Jason VanDevere, owner of GoalCrazy Planners, said there is a potential money-saving method for small businesses and startups to receive legal advice throughout the trademark registration process. VanDevere found a program through his local college, the University of Akron, that could file his business trademark for him for free.
“It turns out that many law schools have programs where the students will help small businesses create and file legal documents for free,” he said. “The students will prepare the work and then the professor, who is a licensed lawyer, will check everything over and file it. Using this program, the only out-of-pocket expense I had was the federal filing fee of about $200, rather than the potential thousands I would have had to pay a lawyer.”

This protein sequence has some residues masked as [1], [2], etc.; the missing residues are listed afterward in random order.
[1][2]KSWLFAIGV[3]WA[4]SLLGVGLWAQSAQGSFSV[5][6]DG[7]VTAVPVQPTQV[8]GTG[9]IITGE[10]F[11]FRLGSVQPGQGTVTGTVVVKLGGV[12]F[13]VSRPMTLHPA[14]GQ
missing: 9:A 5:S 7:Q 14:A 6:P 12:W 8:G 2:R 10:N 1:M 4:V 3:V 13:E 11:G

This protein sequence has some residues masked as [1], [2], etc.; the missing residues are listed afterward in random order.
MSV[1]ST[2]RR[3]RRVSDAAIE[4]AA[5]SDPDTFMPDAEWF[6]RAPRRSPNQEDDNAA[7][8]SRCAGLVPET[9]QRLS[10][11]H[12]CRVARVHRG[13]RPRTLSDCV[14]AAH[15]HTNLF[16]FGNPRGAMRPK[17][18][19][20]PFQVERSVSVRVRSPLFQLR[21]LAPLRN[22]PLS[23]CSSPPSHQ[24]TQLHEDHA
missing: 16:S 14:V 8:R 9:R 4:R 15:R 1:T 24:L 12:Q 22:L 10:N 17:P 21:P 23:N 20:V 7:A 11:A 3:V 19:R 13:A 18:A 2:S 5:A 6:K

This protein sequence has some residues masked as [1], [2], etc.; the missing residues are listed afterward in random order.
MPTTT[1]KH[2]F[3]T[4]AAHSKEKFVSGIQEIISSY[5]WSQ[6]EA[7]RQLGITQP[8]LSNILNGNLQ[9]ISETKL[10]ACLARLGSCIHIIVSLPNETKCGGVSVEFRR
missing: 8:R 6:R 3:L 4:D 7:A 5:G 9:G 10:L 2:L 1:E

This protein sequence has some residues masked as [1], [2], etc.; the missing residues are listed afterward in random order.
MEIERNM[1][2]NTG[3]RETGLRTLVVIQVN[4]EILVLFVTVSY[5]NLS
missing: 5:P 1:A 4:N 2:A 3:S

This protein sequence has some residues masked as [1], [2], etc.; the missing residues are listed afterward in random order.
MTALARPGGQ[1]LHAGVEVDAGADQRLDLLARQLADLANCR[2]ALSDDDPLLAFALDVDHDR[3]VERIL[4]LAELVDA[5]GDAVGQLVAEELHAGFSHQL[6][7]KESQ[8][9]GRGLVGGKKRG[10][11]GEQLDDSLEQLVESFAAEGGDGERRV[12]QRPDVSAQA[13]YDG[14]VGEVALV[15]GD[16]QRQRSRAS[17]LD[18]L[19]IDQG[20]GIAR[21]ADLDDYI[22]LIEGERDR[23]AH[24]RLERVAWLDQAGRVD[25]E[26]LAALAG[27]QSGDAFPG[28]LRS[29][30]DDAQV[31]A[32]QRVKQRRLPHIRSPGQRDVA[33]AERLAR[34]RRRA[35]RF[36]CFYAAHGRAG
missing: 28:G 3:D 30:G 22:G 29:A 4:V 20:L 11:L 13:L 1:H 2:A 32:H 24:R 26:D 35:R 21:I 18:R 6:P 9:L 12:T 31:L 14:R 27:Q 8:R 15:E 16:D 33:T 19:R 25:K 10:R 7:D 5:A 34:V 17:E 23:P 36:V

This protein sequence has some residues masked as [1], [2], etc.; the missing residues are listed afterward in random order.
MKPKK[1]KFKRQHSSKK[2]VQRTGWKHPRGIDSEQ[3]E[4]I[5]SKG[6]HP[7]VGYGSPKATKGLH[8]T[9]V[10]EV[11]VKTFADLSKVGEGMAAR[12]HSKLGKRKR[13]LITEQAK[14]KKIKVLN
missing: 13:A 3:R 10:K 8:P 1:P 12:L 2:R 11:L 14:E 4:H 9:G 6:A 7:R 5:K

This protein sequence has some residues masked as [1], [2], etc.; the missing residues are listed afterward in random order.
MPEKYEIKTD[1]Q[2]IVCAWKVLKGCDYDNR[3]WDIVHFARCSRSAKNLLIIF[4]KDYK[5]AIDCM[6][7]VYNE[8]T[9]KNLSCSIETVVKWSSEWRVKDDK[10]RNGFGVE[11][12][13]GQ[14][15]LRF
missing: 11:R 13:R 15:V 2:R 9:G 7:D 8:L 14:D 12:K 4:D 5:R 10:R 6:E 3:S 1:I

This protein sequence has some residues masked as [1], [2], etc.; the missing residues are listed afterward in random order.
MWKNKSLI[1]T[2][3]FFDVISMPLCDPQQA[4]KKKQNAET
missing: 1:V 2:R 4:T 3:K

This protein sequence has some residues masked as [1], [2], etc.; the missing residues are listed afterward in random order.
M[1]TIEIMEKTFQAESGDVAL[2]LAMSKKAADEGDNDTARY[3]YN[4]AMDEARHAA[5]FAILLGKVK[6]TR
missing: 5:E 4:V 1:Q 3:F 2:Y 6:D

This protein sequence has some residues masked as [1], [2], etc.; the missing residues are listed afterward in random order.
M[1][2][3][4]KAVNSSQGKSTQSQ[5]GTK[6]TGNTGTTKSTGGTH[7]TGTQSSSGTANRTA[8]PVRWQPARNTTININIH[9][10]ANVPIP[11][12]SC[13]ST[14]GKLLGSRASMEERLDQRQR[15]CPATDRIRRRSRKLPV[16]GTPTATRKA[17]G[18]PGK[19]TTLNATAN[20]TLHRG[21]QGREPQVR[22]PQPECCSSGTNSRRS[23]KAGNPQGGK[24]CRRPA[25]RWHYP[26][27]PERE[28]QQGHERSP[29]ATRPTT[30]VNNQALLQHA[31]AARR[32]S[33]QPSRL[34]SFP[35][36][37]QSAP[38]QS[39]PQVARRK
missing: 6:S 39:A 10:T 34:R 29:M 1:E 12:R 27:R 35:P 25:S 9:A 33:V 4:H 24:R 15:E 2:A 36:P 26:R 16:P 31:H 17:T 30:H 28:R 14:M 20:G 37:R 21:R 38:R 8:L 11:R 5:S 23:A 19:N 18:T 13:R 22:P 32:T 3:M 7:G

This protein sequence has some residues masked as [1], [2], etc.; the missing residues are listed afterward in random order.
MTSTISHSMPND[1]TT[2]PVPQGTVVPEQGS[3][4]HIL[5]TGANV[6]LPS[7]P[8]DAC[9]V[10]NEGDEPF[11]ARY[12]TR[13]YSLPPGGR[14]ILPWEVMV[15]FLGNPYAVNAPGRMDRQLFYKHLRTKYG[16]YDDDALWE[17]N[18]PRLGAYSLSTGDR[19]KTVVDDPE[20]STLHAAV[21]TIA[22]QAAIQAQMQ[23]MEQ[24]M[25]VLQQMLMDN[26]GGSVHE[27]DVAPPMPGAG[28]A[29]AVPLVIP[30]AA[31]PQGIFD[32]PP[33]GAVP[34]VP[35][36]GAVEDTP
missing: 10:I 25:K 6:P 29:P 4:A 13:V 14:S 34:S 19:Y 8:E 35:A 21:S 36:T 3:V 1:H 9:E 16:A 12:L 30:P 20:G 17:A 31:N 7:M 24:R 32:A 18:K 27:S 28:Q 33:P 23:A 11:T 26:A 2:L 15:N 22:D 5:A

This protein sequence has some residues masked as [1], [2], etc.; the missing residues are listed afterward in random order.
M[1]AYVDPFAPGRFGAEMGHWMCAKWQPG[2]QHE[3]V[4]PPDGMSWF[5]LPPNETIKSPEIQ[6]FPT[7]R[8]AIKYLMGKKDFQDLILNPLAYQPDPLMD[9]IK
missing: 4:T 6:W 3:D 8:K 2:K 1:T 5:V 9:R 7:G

Although not every law school offers this service, it is worth checking if you could save on legal fees. Regardless of the route you take to register your business trademark, though, you should register as soon as possible.
If you can’t afford an attorney, see if your local college or university offers free trademark registration or legal assistance for small businesses.
Though there are several steps involved in registering for a business trademark, the process is fairly straightforward. Starting the paperwork sooner rather than later can help ensure you get important rights to your business’s name and logo. This way, your company is uniquely yours, and your customers can easily identify your business. It’s the most reliable way to make your name official.
Shayna Waltower and Skye Schooley contributed to this article. Some source interviews were conducted for a previous version of this article.